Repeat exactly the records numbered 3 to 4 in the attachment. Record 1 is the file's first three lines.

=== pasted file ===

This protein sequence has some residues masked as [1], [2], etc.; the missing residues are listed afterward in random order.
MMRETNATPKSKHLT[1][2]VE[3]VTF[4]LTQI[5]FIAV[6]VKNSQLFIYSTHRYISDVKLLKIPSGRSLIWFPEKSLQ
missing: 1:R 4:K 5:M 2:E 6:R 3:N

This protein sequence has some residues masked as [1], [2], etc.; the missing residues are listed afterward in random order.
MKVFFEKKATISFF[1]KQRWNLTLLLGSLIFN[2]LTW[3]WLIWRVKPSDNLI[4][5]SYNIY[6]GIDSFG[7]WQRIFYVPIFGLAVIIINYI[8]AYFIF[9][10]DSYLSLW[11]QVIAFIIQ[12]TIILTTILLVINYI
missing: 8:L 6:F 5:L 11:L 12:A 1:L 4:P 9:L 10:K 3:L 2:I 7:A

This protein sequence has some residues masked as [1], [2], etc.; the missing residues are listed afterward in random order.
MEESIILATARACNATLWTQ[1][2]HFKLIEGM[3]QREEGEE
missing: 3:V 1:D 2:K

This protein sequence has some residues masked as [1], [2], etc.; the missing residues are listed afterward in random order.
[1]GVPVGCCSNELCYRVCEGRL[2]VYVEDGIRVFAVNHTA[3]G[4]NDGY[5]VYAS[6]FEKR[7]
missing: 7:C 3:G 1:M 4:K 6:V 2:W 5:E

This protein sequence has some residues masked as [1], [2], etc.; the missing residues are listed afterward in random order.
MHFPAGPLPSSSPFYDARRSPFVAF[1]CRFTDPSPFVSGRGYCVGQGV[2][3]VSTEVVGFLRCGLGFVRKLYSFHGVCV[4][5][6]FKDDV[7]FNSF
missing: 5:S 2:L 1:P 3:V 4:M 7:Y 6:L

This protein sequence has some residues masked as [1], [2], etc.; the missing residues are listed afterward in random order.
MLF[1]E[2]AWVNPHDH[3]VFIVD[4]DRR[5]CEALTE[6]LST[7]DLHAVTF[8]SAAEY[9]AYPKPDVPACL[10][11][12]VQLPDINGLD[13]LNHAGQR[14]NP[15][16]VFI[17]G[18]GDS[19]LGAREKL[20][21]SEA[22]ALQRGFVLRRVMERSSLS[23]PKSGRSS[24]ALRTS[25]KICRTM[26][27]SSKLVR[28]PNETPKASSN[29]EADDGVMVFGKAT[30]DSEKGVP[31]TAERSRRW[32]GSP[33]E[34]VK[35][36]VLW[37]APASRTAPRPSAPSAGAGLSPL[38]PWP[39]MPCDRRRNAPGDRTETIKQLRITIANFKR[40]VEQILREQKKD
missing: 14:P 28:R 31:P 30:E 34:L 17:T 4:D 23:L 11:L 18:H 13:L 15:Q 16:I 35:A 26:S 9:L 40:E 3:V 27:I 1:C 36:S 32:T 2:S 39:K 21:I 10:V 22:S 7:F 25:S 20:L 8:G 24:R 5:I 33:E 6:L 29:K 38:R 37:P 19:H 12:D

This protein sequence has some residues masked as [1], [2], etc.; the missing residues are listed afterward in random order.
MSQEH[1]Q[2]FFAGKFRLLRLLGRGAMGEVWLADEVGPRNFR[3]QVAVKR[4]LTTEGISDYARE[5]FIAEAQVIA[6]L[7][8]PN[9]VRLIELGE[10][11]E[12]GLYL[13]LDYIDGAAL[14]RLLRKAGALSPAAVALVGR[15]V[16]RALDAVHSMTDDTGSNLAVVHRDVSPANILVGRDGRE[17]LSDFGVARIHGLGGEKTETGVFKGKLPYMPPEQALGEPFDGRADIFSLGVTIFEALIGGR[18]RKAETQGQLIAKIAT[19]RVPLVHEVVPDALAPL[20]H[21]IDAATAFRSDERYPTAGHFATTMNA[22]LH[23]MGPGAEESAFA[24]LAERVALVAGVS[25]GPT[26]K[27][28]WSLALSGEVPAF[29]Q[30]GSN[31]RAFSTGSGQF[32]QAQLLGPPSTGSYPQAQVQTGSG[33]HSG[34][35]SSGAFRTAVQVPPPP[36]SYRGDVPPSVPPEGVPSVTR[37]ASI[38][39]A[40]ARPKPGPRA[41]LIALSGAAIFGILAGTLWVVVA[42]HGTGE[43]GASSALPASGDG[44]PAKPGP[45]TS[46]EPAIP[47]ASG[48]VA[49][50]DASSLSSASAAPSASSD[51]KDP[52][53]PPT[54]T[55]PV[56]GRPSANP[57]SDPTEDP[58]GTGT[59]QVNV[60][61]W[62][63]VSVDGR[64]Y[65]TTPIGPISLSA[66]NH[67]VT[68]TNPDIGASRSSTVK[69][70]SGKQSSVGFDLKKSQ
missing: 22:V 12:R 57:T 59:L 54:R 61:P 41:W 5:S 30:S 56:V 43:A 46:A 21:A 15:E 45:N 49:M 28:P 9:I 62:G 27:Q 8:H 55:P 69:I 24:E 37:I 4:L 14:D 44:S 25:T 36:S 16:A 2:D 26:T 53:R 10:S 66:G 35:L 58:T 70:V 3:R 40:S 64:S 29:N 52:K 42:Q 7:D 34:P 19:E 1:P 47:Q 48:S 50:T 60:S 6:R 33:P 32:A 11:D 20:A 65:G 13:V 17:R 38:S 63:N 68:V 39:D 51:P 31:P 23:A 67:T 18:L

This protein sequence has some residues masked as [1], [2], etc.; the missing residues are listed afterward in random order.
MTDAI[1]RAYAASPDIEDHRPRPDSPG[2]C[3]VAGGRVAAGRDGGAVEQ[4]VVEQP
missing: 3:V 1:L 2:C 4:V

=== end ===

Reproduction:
This protein sequence has some residues masked as [1], [2], etc.; the missing residues are listed afterward in random order.
MEESIILATARACNATLWTQ[1][2]HFKLIEGM[3]QREEGEE
missing: 3:V 1:D 2:K

This protein sequence has some residues masked as [1], [2], etc.; the missing residues are listed afterward in random order.
[1]GVPVGCCSNELCYRVCEGRL[2]VYVEDGIRVFAVNHTA[3]G[4]NDGY[5]VYAS[6]FEKR[7]
missing: 7:C 3:G 1:M 4:K 6:V 2:W 5:E